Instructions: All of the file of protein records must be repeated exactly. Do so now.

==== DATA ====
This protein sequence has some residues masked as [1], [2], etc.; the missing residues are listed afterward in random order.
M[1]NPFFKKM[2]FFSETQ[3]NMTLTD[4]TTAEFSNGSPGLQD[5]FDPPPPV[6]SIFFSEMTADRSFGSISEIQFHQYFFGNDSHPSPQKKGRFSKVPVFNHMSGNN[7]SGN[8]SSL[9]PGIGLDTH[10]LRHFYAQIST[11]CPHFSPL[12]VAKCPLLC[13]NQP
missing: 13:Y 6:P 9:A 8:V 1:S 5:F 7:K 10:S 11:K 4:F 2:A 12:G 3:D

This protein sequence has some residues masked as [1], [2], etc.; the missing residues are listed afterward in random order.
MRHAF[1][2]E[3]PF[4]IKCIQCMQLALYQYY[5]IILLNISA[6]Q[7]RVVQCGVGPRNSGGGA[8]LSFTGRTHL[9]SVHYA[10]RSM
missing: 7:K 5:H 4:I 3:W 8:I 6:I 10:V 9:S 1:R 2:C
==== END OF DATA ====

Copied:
This protein sequence has some residues masked as [1], [2], etc.; the missing residues are listed afterward in random order.
M[1]NPFFKKM[2]FFSETQ[3]NMTLTD[4]TTAEFSNGSPGLQD[5]FDPPPPV[6]SIFFSEMTADRSFGSISEIQFHQYFFGNDSHPSPQKKGRFSKVPVFNHMSGNN[7]SGN[8]SSL[9]PGIGLDTH[10]LRHFYAQIST[11]CPHFSPL[12]VAKCPLLC[13]NQP
missing: 13:Y 6:P 9:A 8:V 1:S 5:F 7:K 10:S 11:K 4:F 2:A 12:G 3:D

This protein sequence has some residues masked as [1], [2], etc.; the missing residues are listed afterward in random order.
MRHAF[1][2]E[3]PF[4]IKCIQCMQLALYQYY[5]IILLNISA[6]Q[7]RVVQCGVGPRNSGGGA[8]LSFTGRTHL[9]SVHYA[10]RSM
missing: 7:K 5:H 4:I 3:W 8:I 6:I 10:V 9:S 1:R 2:C